The SCAR Standing Committee on the Humanities and Social Sciences (SC-HASS), brings together researchers working on Antarctic humanities and social sciences, in such fields as history, geopolitics, law, or literature. These fields of study are not necessarily what first springs to mind when thinking about the Antarctic; it is more commonly associated with penguins than people. However, the humanities have an important place in Antarctic research. This chapter by SC-HASS member Dr Hanne Nielsen, in the Handbook of the Changing World Language Map, explains how the field of HASS-based Antarctic studies emerged, and why we need to consider how we talk about, think about, and interact with Antarctica.
Antarctica may be located at the end of the earth, but it plays an important role in global earth systems. As a remote and hostile continent, it is difficult to visit, and yet cultural representations of “the ice” abound. The language we choose to deploy when talking about the far south matters because it has implications for the ways we conceive of that place. This chapter provides an overview of Antarctic-focused education and training from a humanities and social sciences point of view. It introduces various language relationships with the continent, outlines key research challenges and directions, and highlights important journals, conferences, and research resources related to Antarctica. The chapter argues that quality, ongoing Antarctic humanities, and social sciences research and teaching are central to ensuring knowledge and language questions about teaching and studying on and about the southern continent are critically addressed.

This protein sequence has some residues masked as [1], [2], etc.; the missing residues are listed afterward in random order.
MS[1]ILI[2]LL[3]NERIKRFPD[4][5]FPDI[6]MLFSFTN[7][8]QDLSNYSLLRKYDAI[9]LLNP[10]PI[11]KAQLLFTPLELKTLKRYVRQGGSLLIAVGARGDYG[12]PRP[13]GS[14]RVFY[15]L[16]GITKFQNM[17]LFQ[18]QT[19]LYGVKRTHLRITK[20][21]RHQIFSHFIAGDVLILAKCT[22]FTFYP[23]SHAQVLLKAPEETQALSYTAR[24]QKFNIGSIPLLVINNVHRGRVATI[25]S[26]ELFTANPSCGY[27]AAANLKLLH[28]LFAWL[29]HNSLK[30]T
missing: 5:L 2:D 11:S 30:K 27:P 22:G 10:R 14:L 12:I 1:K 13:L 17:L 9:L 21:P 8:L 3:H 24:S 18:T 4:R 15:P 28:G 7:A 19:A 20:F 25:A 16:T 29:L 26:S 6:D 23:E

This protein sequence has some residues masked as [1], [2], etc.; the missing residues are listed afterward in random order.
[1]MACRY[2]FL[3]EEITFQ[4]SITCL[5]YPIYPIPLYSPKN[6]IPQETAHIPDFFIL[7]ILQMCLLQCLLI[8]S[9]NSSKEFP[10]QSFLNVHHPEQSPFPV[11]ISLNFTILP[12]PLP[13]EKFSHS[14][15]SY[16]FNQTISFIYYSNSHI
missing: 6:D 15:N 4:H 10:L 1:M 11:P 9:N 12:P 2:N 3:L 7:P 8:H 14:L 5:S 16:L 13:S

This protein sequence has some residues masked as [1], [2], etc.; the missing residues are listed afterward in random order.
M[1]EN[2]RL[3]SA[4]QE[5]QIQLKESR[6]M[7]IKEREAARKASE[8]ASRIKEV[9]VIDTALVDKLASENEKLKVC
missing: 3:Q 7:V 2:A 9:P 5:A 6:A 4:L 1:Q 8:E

Reference: Nielsen H.E.F. (2018) Knowledge, Language, and Antarctica: Teaching, Studying, and Theorizing at the Ends of the Earth. In: Brunn S., Kehrein R. (eds) Handbook of the Changing World Language Map. Springer, Cham